I am currently assisting teacher training at Soho Yoga and as I dive deeper into this experience I am in awe of the capabilities of the mind if there is a willingness to learn. It's so interesting taking part in my second teacher training but with a new perspective of experience as a yoga teacher. It's as if I am watching a movie for a second time. I am seeing and hearing things that perhaps flew over my head or reinforcing the things I learned through experience. I am seeing things clearly and feeling incredibly inspired to share my newfound discoveries in my role as a teacher.
Being a student is an honor, but growing up I linked not knowing information with shame. If a friend said a comment about something I didn't know I would pretend I did because I was embarrassed. I thought that not knowing meant I was stupid. However, weird that may sound, it's very common (on a funny note: check out this video of Lie Witness News on Jimmy Kimmel). So why is it so hard for humans to admit wrong doings or admit not knowing information?
Somewhere along our journey in life we all created an ego or false identity of who we think we are. We compile the beliefs about our abilities, talents, insecurities, and personalities to create the "self." The ego likes to stay hidden behind the identity of "I" or "Me" and can hinder our ability to grow and learn. Your ego may sound a little something like this, "I suck at math. I am better than you. My freckles make me ugly. I have no friends." This ego creates a cluttered mind or monkey brain, that can only be conquered through practice of the beginner's mind or Shoshin. This is derived from Zen Buddhism and coincides with the concept of monkey brain or Yogas Citta Vritti Nirodah from yogic philosophy.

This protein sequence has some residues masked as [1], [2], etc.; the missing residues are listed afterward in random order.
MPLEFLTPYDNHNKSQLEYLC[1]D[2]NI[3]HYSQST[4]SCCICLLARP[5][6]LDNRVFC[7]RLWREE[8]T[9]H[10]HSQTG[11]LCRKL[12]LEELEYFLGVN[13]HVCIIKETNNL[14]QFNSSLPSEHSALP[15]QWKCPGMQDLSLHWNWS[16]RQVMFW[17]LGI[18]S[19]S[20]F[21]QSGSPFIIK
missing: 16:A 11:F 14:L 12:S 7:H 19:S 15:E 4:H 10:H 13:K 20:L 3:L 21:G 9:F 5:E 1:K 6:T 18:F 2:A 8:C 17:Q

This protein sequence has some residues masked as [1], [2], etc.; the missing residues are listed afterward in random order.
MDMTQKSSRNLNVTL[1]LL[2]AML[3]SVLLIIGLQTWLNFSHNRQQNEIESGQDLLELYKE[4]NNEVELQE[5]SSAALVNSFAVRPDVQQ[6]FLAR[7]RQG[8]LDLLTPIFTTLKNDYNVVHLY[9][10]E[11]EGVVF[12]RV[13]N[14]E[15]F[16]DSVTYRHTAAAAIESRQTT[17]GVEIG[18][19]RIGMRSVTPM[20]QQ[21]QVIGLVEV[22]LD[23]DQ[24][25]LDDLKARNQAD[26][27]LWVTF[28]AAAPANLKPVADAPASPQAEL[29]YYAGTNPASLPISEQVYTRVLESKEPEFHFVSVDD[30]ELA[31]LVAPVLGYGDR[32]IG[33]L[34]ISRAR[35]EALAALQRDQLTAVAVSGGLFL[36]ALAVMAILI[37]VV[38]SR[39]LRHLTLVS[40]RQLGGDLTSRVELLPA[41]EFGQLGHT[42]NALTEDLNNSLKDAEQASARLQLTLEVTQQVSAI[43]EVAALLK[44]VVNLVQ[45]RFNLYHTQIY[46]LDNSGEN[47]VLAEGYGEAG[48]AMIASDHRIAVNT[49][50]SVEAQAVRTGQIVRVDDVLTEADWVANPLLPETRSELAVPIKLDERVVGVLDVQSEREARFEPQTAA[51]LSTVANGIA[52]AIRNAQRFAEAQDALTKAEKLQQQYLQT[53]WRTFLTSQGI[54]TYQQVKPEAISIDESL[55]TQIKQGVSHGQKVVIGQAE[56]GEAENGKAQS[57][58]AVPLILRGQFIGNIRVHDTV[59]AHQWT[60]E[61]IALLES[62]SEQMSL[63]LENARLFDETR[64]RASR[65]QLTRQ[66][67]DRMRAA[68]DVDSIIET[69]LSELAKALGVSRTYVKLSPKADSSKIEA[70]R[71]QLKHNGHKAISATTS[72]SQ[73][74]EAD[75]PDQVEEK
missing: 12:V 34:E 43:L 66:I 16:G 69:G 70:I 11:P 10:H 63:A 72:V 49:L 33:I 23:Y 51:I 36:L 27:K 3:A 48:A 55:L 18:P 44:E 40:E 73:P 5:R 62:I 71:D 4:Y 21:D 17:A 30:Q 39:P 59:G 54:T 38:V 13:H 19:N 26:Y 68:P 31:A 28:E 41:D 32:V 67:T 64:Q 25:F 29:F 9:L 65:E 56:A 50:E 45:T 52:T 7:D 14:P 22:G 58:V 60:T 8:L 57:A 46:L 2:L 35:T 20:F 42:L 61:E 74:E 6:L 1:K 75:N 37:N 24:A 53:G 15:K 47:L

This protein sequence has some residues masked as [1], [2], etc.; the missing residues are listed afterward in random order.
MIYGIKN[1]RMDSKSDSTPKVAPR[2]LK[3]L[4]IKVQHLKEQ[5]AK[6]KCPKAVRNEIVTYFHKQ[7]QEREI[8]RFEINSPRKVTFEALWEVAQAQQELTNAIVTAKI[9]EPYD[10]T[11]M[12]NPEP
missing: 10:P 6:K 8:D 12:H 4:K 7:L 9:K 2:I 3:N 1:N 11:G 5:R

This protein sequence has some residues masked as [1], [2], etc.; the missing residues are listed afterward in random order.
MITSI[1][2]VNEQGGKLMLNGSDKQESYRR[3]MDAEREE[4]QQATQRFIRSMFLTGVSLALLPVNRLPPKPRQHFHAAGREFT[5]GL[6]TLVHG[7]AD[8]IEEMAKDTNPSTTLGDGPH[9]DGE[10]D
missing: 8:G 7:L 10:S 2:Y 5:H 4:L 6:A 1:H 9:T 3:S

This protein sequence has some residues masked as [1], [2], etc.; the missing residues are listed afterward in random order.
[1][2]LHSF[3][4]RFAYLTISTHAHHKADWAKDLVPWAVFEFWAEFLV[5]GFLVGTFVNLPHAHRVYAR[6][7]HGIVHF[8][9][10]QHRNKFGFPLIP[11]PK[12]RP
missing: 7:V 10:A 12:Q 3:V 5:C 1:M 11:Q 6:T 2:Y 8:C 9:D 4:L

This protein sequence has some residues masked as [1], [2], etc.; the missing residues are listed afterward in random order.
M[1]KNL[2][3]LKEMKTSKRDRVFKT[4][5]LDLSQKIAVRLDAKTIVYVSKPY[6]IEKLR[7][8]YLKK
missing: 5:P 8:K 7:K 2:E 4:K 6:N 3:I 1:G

I recently read that, "discipline requires humility," which reminds me of a concept from one of my favorite books by Stephen R Covey. Habit 5 from his book, 7 Habits of Highly Effective People states, "Seek first to understand, then to be understood." This concept can reference to the game of Telephone, where you are half listening to what the person beside you is whispering in your ear and half anticipating what information you will pass along. Being a student in any form is a life long practice that requires humility, listening to understand, and letting go. Only after viewing the world through the fresh eyes of a beginner will the true experience of learning take place.
Hi, I'm Lauren. I love to travel, experience different cultures, and meet interesting people, so naturally I combined those two passions to teach yoga and lead retreats and workshops around the world. I love being outdoors, cuddling with my dog, hot tea, and engaging in conversation, This is my space to share my latest thoughts.